Grocery Outlet is an interesting place to buy wine. The selection is a bit bizarre--ranging all over the place and including wines that show up nowhere else (around here anyway)--and always changing. Odds and ends. That all makes sense. Grocery Outlet generally picks up leftover lots and older vintages (often a good thing) at deep discounts from wineries and distributors that need to clear storage space for newer products.
The prices can be ridiculous (ridiculously low, that is). I stopped in this morning returning from teaching a printmaking class at my son's school. Grocery Outlet (in Santa Rosa, at 1116 College Avenue, occupying the site of a former Safeway) just happens to be on my way.
My usual strategy is to buy a mix of cheap wines on speculation, try them all quickly, and then go back to stock up on the good values before they disappear. Today I bought 12 bottles, of which six were the 2005 Cousiño-Macul Maipo Valley Merlot (I was pretty confident this would be worth the price). I had intended to buy ten bottles, but the cashier pointed out there was a 10% discount on cases, even mixed cases. I was flabbergasted (I hadn't been aware of the case discount), so I went back for two more bottles. I couldn't help laughing. Not even Trader Joe's gives a 10% case discount on its inexpensive wines, arguing its prices are already heavily discounted, and rightly so--but, I wasn't going to complain.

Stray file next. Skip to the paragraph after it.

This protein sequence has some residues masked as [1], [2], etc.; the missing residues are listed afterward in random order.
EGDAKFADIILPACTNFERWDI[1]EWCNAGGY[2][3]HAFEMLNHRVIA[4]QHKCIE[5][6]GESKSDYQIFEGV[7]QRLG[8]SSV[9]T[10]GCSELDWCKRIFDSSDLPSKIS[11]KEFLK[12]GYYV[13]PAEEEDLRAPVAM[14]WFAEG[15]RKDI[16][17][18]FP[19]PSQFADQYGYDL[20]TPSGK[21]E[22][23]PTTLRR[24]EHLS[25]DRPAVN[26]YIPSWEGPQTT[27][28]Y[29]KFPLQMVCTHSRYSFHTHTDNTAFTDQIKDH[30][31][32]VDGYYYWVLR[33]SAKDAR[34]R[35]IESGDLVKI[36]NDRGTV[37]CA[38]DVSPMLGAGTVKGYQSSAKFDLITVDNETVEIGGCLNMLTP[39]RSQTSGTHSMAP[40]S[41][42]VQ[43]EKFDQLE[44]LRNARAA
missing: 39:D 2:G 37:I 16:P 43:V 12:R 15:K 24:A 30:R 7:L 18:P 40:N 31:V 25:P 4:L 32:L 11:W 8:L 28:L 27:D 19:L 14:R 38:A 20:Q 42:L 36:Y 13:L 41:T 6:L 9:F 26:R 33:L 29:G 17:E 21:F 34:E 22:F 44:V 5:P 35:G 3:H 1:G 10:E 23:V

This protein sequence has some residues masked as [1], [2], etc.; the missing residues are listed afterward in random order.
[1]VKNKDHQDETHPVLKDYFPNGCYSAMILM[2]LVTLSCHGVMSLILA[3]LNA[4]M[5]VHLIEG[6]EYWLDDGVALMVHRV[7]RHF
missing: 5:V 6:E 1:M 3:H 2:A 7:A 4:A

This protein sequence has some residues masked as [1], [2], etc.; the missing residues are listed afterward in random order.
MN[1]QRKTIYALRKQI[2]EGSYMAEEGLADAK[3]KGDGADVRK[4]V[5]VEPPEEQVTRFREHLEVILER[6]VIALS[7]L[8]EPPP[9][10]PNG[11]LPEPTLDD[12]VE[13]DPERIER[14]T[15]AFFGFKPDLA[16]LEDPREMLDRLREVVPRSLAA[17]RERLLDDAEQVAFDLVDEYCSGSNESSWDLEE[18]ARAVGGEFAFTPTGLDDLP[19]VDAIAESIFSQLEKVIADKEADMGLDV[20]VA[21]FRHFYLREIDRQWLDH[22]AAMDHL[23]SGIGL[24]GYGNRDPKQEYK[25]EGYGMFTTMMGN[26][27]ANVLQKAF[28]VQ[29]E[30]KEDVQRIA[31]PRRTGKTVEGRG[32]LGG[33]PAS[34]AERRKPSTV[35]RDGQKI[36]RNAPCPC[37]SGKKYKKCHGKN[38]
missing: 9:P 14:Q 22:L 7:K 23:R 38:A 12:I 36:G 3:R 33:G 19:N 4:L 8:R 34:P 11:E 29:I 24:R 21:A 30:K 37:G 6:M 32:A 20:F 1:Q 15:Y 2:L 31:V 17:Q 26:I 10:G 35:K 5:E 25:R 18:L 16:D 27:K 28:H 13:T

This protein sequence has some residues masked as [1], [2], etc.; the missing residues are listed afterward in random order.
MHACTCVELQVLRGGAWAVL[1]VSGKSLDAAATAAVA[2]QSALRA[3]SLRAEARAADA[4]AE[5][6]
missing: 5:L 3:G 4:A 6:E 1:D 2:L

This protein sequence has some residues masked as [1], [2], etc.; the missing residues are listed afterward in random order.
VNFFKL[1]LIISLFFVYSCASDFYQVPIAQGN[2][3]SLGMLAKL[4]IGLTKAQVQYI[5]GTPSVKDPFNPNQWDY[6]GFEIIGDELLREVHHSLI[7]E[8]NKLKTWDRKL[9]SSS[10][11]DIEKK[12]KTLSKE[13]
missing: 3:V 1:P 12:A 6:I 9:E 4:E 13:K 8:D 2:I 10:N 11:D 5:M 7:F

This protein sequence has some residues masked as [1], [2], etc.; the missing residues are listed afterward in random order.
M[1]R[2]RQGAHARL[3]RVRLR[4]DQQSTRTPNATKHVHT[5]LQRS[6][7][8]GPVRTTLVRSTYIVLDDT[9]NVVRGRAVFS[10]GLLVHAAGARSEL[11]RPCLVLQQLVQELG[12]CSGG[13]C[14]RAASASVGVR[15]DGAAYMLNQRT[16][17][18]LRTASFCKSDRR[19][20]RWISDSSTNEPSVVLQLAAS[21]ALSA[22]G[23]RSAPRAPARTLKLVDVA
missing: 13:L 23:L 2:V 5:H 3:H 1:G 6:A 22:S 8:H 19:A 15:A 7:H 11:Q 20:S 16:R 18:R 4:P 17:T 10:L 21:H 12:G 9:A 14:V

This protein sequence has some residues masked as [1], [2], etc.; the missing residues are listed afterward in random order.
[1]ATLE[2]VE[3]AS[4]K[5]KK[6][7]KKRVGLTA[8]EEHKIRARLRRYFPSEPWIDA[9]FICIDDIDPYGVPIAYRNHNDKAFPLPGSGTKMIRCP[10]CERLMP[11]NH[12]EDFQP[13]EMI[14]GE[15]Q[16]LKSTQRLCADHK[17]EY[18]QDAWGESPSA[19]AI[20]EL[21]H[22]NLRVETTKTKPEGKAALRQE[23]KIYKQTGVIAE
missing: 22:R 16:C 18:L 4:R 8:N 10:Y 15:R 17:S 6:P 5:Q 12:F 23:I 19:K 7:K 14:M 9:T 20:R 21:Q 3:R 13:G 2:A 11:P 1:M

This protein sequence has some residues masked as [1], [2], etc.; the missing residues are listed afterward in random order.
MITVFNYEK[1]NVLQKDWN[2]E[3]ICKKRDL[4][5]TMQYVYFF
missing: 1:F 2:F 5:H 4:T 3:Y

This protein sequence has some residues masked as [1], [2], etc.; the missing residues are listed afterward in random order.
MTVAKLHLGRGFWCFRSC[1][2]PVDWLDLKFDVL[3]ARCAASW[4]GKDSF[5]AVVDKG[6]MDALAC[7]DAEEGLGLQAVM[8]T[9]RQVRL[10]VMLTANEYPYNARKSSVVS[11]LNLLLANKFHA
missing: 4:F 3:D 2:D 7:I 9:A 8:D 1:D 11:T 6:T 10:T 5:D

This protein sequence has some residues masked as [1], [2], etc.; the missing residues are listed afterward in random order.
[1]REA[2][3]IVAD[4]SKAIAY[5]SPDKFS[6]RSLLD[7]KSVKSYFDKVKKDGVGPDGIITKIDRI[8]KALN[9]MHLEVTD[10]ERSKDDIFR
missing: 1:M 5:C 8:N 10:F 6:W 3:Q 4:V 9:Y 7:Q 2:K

The wine was a moderately deep garnet red--suggestive of its age. It had a distinctive nose--herbs and leather. After some thought, I was finally able to pin the herbaceous scent down to garden sage. A bit unusual, but the pungency was not at all unpleasant. Tasting the wine, I was immediately impressed. It was surprisingly elegant, with restrained flavors, but a very good balance of delicate, fine-grained tannins; lingering, fruity sweetness (just enough); and delicate acidity. Showing signs of maturity at five years, but still vibrant and fresh. Moderate to good length. With a little time and some air, the bouquet began to gain complexity. The wine became suggestive of black cherries, licorice, and earth. Not great wine, but excellent everyday wine--or better.
So, how much did I pay for it? $2.99 a bottle. Excuse me. It was $2.69 a bottle with the case discount. Needless to say, I'm going back for more. This is likely to become the house wine for the time being (until it's all consumed). Recommended. The 2005 Cousiño-Macul Merlot normally retails for $8.99-$12.99 a bottle--probably about $25 on a restaurant menu.